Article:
27th Oct2013

Frightfest 2013: ‘Discopath’ Review

by Phil Wheat

Stars: Jeremie Earp-Lavergne, Katharine Cleland, Ingrid Falaise, Pierre Lenoir, Ivan Freud | Written and Directed by Renaud Gauthier

Discopath

I’ve said it many times before and I’ve no doubt I’ll say it many times again, but Canadians know how to make damn good horror flicks and guess what? They also know how to do great retro-grindhouse flicks too! Yes Discopath, the tale of a man turned to murder by the beat, is another fantastic genre flick from the land that brought us He Knows You’re Alone, My Bloody Valentine and the more recent Antisocial.

Writer/director Renaud Gauthier made his name as a music video director, so it should come as no surprise that music features heavily in his first feature film, Discopath, an epic tale of trauma and turntables:

It’s 1976, Donna Summer tops the charts and everyone believes in mirror balls. Except Manhattan burger cook Duane Lewis who goes psycho when he hears the pulsating rhythm of Disco. Unable to control his maniac impulses that stem from childhood trauma, Duane turns his local Seventh Heaven nightclub into a splatter Disco Inferno. With NY detective Jack Stephens in hot pursuit Duane heads to Montreal where he lays low as a technician at a religious girl’s school overseen by a strict nun headmistress and a priest with a roving eye for the young lovelies in their cute uniforms. But no one can avoid the power of Disco for too long and before you can sing ‘I Was Made For Loving You’ by Kiss, Duane enters another Boogie Wonderland of slaughter. At first you’ll be afraid, you’ll be petrified…

There have been many attempts at re-capturing a bygone era in cinema, especially with the current trend of “faux grindhouse” cinema but there aren’t that many movies that are committed to recreating the decade they’re set in as Discopath. Director Renaud Gauthier obviously has a passion for the late 70s/early 80s (who doesn’t to be honest) and that shines through on screen – what’s even more surprising is that Gauthier and his cinematographer John Londono shot the entire film with RED cameras and added the authentic grain look in post-production!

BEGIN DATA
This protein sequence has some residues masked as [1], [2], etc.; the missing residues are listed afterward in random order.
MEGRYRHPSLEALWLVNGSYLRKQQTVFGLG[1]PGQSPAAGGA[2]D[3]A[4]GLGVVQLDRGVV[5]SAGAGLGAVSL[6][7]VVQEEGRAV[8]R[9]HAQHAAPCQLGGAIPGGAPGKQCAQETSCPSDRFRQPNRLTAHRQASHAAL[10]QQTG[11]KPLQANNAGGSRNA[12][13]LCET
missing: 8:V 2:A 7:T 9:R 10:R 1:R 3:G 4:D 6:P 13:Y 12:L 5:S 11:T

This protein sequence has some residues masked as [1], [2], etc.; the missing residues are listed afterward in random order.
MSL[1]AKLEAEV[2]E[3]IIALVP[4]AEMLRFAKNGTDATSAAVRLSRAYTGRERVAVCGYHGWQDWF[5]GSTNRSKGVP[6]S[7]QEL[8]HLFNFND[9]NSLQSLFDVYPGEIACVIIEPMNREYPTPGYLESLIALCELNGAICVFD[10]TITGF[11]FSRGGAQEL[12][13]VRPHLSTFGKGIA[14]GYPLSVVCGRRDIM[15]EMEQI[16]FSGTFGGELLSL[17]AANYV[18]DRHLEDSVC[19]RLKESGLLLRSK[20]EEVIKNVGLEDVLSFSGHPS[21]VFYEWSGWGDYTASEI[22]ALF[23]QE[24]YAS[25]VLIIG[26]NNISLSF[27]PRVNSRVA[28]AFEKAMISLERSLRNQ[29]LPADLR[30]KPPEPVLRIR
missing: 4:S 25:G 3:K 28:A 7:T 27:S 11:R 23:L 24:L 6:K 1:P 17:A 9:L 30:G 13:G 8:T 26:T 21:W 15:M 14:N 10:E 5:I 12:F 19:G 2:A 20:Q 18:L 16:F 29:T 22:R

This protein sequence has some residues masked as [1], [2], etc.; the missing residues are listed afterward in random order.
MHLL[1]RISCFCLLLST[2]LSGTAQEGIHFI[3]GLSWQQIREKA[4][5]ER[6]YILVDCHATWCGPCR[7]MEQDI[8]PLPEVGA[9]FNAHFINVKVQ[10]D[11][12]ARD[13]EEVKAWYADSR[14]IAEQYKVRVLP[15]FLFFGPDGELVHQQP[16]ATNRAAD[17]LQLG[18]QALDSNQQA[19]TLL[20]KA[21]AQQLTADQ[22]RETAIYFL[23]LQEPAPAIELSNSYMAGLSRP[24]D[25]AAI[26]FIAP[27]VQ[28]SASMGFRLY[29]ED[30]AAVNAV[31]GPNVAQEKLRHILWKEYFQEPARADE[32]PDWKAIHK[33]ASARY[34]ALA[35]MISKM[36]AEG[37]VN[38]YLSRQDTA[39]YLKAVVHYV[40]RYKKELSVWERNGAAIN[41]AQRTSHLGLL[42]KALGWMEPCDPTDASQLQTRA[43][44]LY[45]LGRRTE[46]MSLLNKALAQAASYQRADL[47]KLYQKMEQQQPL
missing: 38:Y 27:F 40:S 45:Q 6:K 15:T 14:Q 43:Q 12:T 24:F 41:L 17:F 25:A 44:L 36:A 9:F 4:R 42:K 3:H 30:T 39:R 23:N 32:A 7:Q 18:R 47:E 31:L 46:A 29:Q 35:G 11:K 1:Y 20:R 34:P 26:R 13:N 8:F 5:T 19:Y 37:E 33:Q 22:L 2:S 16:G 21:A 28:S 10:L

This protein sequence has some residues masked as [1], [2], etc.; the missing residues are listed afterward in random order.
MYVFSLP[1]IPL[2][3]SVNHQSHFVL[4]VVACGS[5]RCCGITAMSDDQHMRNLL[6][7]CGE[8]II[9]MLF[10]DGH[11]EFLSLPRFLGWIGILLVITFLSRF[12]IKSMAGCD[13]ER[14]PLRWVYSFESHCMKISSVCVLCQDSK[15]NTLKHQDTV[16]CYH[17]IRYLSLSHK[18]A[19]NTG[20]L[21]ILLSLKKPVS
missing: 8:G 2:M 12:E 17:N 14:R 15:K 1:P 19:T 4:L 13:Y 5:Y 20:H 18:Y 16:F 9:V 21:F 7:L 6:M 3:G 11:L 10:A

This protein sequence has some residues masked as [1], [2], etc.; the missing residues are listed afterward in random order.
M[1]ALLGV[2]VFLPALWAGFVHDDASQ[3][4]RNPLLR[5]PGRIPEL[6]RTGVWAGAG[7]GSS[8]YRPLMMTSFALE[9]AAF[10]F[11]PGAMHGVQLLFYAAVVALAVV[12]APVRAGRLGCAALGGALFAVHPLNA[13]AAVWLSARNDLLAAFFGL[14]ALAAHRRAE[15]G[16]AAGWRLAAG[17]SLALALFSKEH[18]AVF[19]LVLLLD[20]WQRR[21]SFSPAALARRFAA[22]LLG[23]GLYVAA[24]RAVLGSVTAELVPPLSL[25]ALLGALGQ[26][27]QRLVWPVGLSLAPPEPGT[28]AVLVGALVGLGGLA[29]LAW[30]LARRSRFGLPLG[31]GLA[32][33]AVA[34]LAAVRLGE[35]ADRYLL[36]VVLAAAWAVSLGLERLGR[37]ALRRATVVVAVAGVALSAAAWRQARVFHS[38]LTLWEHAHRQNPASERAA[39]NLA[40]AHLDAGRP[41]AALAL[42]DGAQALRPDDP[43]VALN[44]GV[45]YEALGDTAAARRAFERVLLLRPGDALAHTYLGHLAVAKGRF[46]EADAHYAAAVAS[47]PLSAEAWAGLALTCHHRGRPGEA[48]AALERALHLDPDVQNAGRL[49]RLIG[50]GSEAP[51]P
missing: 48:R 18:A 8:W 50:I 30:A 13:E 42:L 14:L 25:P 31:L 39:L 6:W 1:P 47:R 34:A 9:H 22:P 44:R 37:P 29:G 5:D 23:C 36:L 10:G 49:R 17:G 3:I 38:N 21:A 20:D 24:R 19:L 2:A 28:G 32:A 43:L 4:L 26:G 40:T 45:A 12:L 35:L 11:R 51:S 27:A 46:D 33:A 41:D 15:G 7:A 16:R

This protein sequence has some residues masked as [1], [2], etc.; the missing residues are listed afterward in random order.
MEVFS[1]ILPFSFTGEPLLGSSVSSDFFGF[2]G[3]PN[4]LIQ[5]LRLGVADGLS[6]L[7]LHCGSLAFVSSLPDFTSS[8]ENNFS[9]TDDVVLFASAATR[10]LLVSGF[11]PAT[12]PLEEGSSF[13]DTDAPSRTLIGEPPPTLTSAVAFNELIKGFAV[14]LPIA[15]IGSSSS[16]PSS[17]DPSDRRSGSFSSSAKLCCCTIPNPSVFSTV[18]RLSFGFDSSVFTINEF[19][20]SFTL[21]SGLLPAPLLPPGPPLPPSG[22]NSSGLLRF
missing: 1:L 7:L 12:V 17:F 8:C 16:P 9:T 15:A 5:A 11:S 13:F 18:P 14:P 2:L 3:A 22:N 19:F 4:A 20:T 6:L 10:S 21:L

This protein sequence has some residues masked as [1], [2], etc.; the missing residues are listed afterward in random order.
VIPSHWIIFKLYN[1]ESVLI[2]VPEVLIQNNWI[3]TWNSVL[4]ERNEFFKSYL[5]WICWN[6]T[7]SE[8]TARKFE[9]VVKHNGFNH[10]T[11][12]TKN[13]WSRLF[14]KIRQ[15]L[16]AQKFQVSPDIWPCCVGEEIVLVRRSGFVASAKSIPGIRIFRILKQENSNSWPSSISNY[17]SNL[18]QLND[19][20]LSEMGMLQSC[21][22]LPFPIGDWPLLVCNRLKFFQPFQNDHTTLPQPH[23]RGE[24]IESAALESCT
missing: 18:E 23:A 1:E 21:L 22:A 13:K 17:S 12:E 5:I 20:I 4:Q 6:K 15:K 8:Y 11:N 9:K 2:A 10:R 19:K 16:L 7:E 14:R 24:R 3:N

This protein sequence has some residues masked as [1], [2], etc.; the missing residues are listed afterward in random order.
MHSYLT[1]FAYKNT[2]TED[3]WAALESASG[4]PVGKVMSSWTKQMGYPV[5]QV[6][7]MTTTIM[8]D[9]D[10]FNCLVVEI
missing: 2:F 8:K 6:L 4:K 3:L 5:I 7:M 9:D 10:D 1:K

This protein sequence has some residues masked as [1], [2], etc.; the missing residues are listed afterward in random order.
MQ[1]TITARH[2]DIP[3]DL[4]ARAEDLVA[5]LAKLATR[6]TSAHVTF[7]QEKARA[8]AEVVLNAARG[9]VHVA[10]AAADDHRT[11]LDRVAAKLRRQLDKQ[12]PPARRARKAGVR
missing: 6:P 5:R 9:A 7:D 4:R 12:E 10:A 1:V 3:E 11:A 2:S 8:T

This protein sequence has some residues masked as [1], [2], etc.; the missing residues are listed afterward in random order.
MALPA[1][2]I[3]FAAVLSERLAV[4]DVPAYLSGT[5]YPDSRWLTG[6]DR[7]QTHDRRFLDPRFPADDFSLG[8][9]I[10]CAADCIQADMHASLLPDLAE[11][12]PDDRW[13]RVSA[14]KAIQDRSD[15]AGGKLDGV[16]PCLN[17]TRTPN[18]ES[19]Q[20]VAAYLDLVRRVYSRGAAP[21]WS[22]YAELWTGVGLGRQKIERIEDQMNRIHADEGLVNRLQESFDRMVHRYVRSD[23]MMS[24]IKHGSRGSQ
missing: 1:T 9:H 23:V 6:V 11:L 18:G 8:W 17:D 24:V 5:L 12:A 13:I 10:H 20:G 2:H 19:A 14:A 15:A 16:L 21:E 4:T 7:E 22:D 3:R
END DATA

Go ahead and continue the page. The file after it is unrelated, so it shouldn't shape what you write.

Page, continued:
The film itself is an homage to the slasher movies of the decade, complete with some utterly ridiculous and utterly beautiful gore. There are decapitations, death by 7″ record, stabbings and a fall from a building that results in what can only be described as a gooey mess – all created by FX man Remy Couture who you may remember was charged with, and later cleared of, violating Canadian obscenity laws back in 2012. But Discopath is more than just a slasher movie, there are nods to films of the era (such as one of Gauthier’s favourite films Taxi Driver) and I also saw shades of the 70s European “schoolgirls in peril” genre that proliferated exploitation cinema in that era. Discopath is also a fun, if somewhat cheesy (can’t you say that about most 80s slasher movies) movie in its own right; and as with the other Frightfest Halloween All-Nighter film Patrick, there are undoubtedly shades of Brain DePalma and Dario Argento – you just have to look at the drawn out murder at the Seventh Heaven nightclub, as the victim crawls for her life under the very dance floor she’d just been boogying on to see that!

Of course you can’t have a disco movie without a disco soundtrack and Gauthier, a musician in his own right, teams up with Bruce Cameron (throwing in some very familiar tracks by the likes of KISS and KC & the Sunshine Band) for a score that, like the visual style, fits the era perfectly and works as both a horror score and a funky disco soundtrack. Here’s hoping Gauthier makes good on his word and releases the Discopath soundtrack on vinyl next year.

The second disco-themed horror I’ve watched this month – the first being The Disco ExorcistDiscopath is unlike its 70s-set brethren in that it plays things straight. Just as the soundtrack is an affectionate pastiche of the music of the time, the film is too. This is not an attempt as self-knowing parody, there’s no irony, this IS for all intents and purposes a slasher movie from 1981. Gauthier has even found himself a leading man, Jeremie Earp-Lavergne, who plays his character as if he could have stepped straight out of Silent Night, Deadly Night Part 2 (and I mean that in a good way, I may be one of the few people who actually like that flick).

Given the success of Discopath it would seem Canada are two-for-two on disco slashers. Double-bill with Prom Night anyone?

***** 5/5

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